All berries are delicious and good for you, but black currant (Ribes nigrum) stands out as particularly good because of its adaptogenic properties; its nutrients actually adapt to the needs of your body, supporting your immune system and adrenal gland health, protecting against inflammation and oxidative stress on the cells. 

Black currants are high in vitamin C (about 100 grams per serving). Unlike with citrus fruits, the vitamin C in black currant is stable and doesn’t degrade quickly. Vitamin C supports the immune system and works as an antioxidant, protecting our cells from damage created by physical and environmental stressors (toxins, emotional stress, poor diet).

Black currants also contain a fatty acid called Gamma-linoleic acid (GLA), which is not found in many other foods. In the body, GLA acts to reduce inflammation. It has been used in managing conditions such as arthritis, autoimmune disorders, and other health conditions where inflammation plays a significant role. 

There are many ways to enjoy black currants. Look for freeze dried or dried berries in the bulk section or the specialty food section of a grocery store. Include black currant in a dried fruit medley of other vitamin C rich foods such as dried apricot, raisins, pineapple, mango, apple, and strawberries. Add in banana chips to balance out the complement of potassium and other minerals from fruits.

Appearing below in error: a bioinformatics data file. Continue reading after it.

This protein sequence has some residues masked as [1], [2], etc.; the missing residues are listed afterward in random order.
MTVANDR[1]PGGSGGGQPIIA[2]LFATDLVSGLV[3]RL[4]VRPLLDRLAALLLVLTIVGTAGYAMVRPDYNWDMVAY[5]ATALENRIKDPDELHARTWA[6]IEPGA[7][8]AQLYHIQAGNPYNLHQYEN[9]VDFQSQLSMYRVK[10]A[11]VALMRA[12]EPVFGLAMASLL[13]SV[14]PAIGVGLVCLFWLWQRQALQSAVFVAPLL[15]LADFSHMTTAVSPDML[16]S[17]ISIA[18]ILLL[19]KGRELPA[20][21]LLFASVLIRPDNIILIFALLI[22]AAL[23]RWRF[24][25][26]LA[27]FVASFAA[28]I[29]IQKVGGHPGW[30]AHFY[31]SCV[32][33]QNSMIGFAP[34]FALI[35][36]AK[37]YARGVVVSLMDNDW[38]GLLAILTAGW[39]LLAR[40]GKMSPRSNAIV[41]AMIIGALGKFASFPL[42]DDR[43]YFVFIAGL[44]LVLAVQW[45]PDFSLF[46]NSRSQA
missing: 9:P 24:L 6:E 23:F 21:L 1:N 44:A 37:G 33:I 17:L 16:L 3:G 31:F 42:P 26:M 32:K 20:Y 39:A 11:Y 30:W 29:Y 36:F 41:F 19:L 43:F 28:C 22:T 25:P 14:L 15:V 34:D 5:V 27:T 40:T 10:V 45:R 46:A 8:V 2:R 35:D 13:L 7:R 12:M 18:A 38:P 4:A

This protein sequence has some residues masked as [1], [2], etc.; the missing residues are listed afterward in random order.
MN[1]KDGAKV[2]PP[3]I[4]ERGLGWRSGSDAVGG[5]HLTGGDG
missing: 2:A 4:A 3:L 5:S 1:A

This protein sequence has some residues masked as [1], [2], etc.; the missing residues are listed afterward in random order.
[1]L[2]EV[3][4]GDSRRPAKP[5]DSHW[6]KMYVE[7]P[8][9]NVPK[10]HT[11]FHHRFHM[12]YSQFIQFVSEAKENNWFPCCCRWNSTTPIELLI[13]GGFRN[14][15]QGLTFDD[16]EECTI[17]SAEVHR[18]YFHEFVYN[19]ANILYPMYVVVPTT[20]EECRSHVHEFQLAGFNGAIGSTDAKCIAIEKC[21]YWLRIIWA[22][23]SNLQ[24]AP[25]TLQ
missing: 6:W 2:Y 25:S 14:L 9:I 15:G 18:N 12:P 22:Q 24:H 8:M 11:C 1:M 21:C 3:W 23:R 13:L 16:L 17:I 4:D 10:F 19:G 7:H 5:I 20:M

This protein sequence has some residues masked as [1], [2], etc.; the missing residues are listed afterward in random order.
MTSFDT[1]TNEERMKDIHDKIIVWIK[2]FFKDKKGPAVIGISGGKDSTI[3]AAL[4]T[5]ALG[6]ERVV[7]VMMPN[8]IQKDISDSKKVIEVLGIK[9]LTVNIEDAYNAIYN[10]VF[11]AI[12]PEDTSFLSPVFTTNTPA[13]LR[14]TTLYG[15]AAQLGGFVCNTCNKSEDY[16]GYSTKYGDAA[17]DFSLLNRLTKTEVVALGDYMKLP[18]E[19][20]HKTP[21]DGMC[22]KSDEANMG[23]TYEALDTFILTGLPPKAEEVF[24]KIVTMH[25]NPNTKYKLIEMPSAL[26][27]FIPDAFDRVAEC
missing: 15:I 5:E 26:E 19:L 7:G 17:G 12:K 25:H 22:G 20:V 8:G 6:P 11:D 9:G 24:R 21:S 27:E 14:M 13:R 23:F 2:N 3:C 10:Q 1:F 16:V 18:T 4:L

You might also like black currant juice, syrup, or jelly. You can prepare your own or buy pre-made, with no sugar added. You can always sweeten juice or syrup to your liking with monk fruit or local honey. Even better, relax with a cup of black currant tea at the end of a busy day.

Resources
NatureandGarden.com “Black currant health benefits and therapeutic value.” Retrieved 11 Jan 2021 
Black Currant. Natural Medicines Comprehensive Database. Stockton, CA: Therapeutic Research Faculty. [Updated July 31, 2012; Reviewed Feb. 10, 2013; Retrieved Jan 10, 2021].
Basic report: currants, European black, raw. (2016, May) Retrieved 11 Jan 2021
 Bonarska-Kujawa, D., Cyboran, S. Zylka, R., Oszmianski, J. & Klezcynska, H. (2014). “Biological activity of blackcurrant extracts (Ribes nigrum L.) in relation to erythrocyte membranes.” BioMed Research International. Retrieved 11 Jan 2021
 Duke, J. A. Handbook of Medicinal Herbs, Second Edition. (2002, June).